It is true that all stars studied and researched are part of the Milky Way galaxy?
I mean, there are many billions of galaxies in the visible universe.
So far, have astronomers studied and observed stars that are all within our own galaxy the Milky Way?
- Anonymous1 decade agoFavorite Answer
astronomers have studied stars in other galaxies. i've seen star clusters and nebulae in other galaxies myself.
the first important results in this area were when edwin hubble was able to resolve cepheid variables in some nearby galaxies, producing the first decent distance numbers for them.Source(s): common knowledge
- sclafaniLv 44 years ago
i'm incredibly confident the respond is a hundred%. the reason i'm no longer thoroughly confident is as a results of the fact I even have in no way seen the Magellanic Clouds with my very own eyes. they're satellite tv for pc galaxies some hundred thousand mild years away which you ought to have the ability to make certain some man or woman stars with an extremely solid telescope. as a techniques because of the fact the unaided eye is going, i could wager that they only look like fuzzy clouds (subsequently the call). What i'm confident approximately is that only approximately each enormous call which you are going to discover with the bare eye represents a tiny fraction of our host galaxy, below a million% of the entire stars interior the Milky way.
- eriLv 71 decade ago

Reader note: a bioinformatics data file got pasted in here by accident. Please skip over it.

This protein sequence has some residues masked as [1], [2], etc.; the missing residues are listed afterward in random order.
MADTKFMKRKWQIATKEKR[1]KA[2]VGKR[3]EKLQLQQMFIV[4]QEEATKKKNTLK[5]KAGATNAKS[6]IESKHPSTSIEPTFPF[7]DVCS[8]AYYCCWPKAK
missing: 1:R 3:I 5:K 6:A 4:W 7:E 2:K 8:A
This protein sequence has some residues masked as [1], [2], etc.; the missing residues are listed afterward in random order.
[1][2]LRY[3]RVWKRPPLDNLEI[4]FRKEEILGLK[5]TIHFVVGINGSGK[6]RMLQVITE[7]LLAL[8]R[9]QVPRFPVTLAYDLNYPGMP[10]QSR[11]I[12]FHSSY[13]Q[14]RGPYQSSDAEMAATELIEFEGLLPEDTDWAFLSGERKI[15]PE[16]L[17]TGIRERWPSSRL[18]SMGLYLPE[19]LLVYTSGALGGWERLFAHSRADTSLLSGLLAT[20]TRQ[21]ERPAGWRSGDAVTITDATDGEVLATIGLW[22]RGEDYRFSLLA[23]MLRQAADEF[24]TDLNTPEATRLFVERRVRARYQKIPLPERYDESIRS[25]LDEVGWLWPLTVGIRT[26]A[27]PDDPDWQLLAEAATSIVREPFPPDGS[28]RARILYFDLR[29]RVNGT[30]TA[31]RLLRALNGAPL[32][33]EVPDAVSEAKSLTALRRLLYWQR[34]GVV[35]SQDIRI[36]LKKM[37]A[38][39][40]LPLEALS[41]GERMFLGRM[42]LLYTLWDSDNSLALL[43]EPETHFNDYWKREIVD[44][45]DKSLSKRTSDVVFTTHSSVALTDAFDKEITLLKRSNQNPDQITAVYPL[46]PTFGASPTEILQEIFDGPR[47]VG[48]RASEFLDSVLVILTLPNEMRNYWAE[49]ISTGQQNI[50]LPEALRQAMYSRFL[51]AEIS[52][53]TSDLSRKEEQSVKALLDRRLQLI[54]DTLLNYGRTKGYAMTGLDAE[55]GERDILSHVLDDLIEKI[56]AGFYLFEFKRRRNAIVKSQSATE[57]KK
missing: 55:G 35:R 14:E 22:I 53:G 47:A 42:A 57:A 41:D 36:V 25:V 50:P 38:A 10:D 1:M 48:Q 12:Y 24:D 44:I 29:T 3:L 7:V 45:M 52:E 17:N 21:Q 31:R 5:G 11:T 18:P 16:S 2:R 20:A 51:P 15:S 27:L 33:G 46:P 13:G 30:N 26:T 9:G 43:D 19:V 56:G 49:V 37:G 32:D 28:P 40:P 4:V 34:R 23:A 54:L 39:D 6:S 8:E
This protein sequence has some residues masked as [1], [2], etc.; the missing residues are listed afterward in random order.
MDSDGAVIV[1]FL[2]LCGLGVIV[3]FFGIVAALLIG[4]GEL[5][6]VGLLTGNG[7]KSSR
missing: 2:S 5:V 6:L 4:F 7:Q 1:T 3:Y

Not all of them, but the majority. Some stars that we observe come from halfway across the universe, or even further - although to be fair, we only see them when they die (supernova or gamma ray burst). Otherwise, they're too faint. Some stars are also studied from the dwarf galaxies orbiting the Milky Way - the Large and Small Magellanic Clouds.
- David DLv 71 decade ago
Yes and no. It depends on how you define "studied."
The initial determination that Andromeda was a galaxy 2,000,000 light years away was through the analysis of light from some of its stars. There were Cepheid variables within in Andromeda.
Cepheid variables vary in their light output at a rate that is linked to their absolute luminosity. If we know the absolute luminosity of a star and we measure the luminosity we see with out telescopes then the distance to the star can be determined.
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- GnomonLv 61 decade ago
Mostly, but not quite.
Quite a few stars in nearby galaxies such as the Large Magellanic Cloud have been studied in detail, particularly the Supernova SN 1987A.
- GeoffGLv 71 decade ago
No. Many stars in other galaxies have been studied too, particularly Cepheid variables, which are used to calculate the distances of globular clusters and galaxies.